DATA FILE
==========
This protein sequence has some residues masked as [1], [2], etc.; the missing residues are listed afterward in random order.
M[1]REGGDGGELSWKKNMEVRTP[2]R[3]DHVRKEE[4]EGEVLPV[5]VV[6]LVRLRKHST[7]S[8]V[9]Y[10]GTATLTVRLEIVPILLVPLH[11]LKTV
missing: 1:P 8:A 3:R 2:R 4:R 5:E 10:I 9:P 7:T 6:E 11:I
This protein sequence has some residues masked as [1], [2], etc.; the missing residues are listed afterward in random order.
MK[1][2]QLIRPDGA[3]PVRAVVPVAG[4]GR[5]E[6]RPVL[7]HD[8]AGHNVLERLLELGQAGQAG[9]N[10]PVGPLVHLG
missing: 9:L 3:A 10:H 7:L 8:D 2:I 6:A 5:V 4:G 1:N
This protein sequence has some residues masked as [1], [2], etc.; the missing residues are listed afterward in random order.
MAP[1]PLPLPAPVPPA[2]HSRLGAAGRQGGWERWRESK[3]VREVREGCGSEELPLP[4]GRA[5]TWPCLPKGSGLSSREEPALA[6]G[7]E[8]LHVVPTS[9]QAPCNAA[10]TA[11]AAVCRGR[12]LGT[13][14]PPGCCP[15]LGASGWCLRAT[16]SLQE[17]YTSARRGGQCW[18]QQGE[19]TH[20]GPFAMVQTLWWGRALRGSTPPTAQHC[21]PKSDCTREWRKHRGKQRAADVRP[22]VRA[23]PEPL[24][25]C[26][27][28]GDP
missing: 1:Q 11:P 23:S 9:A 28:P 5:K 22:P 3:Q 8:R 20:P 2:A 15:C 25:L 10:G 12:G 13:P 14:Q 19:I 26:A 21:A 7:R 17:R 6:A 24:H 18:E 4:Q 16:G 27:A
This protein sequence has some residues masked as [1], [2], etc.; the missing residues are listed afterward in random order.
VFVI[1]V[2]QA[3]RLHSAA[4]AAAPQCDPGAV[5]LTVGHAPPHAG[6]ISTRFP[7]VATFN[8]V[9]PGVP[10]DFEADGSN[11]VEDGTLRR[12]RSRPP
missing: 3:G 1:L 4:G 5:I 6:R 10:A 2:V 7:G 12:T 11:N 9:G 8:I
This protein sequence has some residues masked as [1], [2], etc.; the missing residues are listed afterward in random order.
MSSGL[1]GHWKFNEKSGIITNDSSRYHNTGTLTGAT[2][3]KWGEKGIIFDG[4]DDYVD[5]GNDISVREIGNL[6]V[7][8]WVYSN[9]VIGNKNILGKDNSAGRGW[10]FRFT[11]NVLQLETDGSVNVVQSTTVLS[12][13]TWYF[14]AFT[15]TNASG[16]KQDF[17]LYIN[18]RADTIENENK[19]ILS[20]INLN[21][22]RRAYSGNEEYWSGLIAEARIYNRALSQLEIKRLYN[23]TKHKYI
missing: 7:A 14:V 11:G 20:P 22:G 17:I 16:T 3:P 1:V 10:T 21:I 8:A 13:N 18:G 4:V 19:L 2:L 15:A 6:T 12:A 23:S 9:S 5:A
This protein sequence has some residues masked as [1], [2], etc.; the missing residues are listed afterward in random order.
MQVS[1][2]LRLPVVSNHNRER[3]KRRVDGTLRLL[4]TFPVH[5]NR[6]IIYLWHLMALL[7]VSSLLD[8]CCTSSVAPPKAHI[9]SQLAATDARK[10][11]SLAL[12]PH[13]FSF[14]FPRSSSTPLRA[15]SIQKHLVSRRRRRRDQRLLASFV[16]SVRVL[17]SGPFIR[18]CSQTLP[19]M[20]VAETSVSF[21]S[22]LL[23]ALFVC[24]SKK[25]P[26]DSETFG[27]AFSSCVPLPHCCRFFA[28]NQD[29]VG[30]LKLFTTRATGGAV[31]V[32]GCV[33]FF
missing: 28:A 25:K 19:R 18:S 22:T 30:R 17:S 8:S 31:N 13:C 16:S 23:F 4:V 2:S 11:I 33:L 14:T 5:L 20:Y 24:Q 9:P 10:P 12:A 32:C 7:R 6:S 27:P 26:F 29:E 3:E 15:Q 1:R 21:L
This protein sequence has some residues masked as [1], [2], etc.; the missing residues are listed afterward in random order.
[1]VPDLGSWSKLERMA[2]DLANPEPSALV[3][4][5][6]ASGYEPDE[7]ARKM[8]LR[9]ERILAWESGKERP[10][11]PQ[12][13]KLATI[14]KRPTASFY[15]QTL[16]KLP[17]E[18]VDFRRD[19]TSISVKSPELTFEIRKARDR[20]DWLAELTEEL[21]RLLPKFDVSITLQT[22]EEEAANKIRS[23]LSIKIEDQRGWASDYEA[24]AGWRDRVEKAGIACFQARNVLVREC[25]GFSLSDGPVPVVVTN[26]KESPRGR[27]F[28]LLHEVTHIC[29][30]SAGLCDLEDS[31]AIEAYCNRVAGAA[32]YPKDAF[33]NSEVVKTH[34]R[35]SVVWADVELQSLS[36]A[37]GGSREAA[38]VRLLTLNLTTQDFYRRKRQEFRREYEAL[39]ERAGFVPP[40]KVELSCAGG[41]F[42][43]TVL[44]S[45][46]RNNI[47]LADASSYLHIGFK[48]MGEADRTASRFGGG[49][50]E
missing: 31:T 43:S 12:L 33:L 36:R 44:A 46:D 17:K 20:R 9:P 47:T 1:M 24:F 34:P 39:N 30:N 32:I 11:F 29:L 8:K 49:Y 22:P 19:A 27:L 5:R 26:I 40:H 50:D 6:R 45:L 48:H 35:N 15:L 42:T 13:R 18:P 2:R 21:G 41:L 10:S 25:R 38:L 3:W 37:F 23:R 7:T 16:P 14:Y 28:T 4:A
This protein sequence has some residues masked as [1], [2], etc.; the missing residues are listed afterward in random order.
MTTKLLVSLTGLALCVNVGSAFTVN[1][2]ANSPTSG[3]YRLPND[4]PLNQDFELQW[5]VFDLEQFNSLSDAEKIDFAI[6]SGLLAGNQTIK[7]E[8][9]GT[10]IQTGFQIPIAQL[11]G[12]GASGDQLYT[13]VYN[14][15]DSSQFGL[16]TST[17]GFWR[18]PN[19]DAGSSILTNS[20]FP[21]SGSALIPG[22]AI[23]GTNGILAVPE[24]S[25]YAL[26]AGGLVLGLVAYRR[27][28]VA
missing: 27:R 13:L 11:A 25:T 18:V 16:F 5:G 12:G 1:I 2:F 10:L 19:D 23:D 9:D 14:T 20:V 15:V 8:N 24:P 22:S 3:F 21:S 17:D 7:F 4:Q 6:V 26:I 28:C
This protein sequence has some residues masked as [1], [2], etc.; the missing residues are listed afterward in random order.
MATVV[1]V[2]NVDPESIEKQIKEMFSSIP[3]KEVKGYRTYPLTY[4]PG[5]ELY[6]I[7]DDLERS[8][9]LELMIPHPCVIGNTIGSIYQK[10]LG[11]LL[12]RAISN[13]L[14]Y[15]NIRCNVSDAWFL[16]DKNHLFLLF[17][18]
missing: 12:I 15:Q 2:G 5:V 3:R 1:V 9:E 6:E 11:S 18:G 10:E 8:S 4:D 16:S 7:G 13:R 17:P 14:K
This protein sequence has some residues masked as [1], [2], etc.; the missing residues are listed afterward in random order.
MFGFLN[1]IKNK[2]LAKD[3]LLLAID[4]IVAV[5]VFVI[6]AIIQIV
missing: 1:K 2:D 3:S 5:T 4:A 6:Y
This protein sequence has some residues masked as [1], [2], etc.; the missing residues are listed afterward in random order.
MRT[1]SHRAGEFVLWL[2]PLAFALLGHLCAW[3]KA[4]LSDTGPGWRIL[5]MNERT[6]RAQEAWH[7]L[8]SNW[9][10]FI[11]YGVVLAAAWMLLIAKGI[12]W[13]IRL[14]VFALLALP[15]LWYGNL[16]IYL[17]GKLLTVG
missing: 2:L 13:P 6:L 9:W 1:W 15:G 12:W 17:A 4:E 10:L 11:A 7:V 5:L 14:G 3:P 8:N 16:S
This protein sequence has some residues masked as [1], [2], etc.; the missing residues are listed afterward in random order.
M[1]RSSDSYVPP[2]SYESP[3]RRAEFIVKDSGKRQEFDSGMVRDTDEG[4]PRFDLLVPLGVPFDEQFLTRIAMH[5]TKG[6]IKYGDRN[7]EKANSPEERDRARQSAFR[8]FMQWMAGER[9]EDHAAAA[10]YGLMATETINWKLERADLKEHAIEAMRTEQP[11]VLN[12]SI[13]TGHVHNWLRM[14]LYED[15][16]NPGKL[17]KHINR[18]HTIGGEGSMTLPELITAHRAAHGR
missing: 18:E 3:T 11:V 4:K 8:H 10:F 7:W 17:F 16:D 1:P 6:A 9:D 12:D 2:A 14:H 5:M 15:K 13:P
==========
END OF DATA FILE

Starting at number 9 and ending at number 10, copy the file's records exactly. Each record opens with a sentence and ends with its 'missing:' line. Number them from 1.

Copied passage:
This protein sequence has some residues masked as [1], [2], etc.; the missing residues are listed afterward in random order.
MATVV[1]V[2]NVDPESIEKQIKEMFSSIP[3]KEVKGYRTYPLTY[4]PG[5]ELY[6]I[7]DDLERS[8][9]LELMIPHPCVIGNTIGSIYQK[10]LG[11]LL[12]RAISN[13]L[14]Y[15]NIRCNVSDAWFL[16]DKNHLFLLF[17][18]
missing: 12:I 15:Q 2:G 5:V 3:R 1:V 9:E 6:E 11:S 18:G 10:E 8:S 4:D 16:S 7:G 13:R 17:P 14:K
This protein sequence has some residues masked as [1], [2], etc.; the missing residues are listed afterward in random order.
MFGFLN[1]IKNK[2]LAKD[3]LLLAID[4]IVAV[5]VFVI[6]AIIQIV
missing: 1:K 2:D 3:S 5:T 4:A 6:Y